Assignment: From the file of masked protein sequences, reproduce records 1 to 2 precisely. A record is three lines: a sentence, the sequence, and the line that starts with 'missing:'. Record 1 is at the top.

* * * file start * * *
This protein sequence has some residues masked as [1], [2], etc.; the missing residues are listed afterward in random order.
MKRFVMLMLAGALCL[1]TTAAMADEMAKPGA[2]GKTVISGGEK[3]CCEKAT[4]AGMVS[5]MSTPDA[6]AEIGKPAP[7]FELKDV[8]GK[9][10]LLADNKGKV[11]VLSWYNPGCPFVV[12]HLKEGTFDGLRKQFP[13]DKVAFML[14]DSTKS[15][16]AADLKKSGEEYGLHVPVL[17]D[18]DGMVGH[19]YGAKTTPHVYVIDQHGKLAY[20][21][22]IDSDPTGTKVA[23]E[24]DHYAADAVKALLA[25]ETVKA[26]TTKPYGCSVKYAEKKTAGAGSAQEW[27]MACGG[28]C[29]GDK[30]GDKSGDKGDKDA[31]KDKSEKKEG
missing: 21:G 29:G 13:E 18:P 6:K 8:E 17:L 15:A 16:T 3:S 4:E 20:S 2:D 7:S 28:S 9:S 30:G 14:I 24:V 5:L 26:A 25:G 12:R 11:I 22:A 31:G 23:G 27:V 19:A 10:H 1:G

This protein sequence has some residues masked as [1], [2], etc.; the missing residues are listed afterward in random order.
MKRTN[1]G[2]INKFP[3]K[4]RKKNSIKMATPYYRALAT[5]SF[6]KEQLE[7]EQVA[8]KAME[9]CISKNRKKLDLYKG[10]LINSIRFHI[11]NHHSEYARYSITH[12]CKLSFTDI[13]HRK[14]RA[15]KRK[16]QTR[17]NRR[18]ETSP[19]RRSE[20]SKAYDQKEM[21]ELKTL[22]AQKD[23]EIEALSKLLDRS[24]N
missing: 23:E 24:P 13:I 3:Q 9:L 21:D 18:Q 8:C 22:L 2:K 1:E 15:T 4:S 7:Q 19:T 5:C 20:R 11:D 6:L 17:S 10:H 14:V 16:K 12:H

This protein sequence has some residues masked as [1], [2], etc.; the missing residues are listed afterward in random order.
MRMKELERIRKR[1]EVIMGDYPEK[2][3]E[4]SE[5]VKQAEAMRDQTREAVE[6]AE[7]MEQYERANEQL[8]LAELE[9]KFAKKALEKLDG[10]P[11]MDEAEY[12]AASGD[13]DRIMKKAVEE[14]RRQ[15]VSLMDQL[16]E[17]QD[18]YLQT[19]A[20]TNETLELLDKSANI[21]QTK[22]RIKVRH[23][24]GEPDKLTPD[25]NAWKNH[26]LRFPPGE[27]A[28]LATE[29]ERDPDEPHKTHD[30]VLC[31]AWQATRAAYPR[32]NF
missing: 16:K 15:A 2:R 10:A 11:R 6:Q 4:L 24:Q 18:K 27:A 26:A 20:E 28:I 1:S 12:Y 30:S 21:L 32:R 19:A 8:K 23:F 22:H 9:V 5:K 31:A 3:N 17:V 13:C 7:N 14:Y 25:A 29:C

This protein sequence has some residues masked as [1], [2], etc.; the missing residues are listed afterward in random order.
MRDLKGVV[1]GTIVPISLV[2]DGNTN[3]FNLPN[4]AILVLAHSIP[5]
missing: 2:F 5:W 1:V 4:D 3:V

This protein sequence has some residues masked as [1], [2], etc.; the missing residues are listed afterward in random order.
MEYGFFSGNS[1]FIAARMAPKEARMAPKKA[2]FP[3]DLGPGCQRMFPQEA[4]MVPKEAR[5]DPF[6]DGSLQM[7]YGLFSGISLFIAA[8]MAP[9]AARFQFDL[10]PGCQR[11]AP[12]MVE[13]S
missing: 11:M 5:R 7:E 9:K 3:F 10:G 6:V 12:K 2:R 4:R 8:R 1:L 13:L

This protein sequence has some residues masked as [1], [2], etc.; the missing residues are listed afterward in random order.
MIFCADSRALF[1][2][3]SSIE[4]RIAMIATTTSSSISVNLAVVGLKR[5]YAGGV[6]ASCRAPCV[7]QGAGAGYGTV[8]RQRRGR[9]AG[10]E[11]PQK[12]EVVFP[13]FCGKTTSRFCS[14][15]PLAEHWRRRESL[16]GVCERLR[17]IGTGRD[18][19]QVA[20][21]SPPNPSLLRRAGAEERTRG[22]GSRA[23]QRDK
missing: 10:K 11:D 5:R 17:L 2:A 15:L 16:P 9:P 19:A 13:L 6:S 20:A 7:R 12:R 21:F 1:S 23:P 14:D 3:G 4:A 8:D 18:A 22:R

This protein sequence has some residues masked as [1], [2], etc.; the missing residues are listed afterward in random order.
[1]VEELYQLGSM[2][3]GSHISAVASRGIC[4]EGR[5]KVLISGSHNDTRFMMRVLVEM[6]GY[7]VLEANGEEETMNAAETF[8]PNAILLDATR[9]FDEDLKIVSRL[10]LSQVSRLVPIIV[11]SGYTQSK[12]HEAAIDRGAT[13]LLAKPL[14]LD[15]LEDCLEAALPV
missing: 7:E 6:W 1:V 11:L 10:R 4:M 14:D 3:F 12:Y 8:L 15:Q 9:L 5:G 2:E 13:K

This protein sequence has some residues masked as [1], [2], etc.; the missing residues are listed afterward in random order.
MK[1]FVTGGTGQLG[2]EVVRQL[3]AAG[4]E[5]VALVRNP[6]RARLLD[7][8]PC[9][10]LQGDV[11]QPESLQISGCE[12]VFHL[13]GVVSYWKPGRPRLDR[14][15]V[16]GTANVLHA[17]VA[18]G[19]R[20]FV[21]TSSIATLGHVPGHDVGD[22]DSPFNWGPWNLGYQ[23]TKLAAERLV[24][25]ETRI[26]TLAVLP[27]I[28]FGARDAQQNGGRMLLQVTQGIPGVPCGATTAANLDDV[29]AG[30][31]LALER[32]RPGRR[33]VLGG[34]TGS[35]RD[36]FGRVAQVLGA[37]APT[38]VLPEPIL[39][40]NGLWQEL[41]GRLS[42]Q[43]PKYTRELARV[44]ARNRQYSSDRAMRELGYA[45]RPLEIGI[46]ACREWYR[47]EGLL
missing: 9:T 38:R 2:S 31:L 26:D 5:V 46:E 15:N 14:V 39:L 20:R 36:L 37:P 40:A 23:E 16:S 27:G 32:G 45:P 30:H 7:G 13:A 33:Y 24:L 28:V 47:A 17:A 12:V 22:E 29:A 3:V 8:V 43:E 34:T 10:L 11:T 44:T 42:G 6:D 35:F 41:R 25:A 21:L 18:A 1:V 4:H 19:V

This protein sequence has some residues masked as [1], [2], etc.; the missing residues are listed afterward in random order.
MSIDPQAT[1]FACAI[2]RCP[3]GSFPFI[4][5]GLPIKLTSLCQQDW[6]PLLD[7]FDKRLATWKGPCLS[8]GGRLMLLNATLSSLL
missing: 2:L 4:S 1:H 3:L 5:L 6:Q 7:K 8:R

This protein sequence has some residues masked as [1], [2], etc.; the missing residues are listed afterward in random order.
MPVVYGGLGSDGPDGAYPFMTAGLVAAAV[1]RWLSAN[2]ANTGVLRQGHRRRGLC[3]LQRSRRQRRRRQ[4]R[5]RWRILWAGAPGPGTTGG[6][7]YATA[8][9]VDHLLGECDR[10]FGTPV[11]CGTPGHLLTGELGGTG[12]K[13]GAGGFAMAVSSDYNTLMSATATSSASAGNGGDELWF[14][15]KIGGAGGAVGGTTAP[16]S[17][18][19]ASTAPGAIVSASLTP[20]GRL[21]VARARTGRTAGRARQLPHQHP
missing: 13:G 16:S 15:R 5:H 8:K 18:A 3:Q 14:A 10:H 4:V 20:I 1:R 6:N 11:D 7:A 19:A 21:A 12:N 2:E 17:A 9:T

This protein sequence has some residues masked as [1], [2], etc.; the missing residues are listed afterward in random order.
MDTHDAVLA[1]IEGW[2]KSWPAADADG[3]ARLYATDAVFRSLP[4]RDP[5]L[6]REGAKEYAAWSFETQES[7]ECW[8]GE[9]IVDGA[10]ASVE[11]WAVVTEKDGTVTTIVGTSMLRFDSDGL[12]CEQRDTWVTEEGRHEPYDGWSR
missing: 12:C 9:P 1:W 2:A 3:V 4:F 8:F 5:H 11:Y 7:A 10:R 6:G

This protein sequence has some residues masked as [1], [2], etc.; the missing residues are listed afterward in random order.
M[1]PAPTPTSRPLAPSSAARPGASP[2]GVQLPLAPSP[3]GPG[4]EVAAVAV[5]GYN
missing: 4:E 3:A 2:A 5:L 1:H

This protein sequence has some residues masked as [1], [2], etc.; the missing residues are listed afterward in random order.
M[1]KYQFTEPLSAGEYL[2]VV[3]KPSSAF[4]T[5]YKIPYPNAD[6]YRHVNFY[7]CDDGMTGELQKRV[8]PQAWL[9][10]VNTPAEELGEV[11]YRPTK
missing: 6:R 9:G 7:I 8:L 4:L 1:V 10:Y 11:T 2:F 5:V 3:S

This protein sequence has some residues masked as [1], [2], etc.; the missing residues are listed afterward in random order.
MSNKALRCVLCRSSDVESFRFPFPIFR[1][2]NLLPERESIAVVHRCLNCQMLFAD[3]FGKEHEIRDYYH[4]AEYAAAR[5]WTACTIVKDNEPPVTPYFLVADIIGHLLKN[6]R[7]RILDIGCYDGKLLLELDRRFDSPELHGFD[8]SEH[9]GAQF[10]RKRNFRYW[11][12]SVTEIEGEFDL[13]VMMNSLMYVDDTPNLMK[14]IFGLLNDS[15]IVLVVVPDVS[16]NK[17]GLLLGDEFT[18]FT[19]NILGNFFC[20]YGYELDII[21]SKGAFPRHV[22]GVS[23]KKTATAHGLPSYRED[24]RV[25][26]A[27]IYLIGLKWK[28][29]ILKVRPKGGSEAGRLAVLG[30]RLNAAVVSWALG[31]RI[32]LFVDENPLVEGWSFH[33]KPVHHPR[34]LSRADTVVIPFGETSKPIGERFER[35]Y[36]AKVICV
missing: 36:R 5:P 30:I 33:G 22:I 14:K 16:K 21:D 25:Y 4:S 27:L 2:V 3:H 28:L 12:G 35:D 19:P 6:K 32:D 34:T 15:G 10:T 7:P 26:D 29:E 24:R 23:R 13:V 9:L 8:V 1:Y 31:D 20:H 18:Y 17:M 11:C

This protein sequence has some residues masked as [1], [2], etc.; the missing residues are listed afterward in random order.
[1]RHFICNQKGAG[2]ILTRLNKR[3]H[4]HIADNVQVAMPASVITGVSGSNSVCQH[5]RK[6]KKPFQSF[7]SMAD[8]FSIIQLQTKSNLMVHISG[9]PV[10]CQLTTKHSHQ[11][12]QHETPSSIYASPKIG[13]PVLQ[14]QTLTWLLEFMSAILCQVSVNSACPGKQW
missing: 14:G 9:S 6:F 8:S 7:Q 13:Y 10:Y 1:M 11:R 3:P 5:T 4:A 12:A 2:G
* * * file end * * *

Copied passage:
This protein sequence has some residues masked as [1], [2], etc.; the missing residues are listed afterward in random order.
MKRFVMLMLAGALCL[1]TTAAMADEMAKPGA[2]GKTVISGGEK[3]CCEKAT[4]AGMVS[5]MSTPDA[6]AEIGKPAP[7]FELKDV[8]GK[9][10]LLADNKGKV[11]VLSWYNPGCPFVV[12]HLKEGTFDGLRKQFP[13]DKVAFML[14]DSTKS[15][16]AADLKKSGEEYGLHVPVL[17]D[18]DGMVGH[19]YGAKTTPHVYVIDQHGKLAY[20][21][22]IDSDPTGTKVA[23]E[24]DHYAADAVKALLA[25]ETVKA[26]TTKPYGCSVKYAEKKTAGAGSAQEW[27]MACGG[28]C[29]GDK[30]GDKSGDKGDKDA[31]KDKSEKKEG
missing: 21:G 29:G 13:E 18:P 6:K 8:E 17:L 15:A 16:T 3:S 4:E 20:S 2:D 7:S 28:S 9:S 30:G 14:I 24:V 5:L 26:A 25:G 12:R 11:I 22:A 31:G 23:G 27:V 19:A 10:H 1:G

This protein sequence has some residues masked as [1], [2], etc.; the missing residues are listed afterward in random order.
MKRTN[1]G[2]INKFP[3]K[4]RKKNSIKMATPYYRALAT[5]SF[6]KEQLE[7]EQVA[8]KAME[9]CISKNRKKLDLYKG[10]LINSIRFHI[11]NHHSEYARYSITH[12]CKLSFTDI[13]HRK[14]RA[15]KRK[16]QTR[17]NRR[18]ETSP[19]RRSE[20]SKAYDQKEM[21]ELKTL[22]AQKD[23]EIEALSKLLDRS[24]N
missing: 23:E 24:P 13:I 3:Q 9:L 21:D 18:Q 8:C 22:L 2:K 1:E 15:T 4:S 7:Q 19:T 5:C 20:R 11:D 6:L 17:S 10:H 14:V 16:K 12:H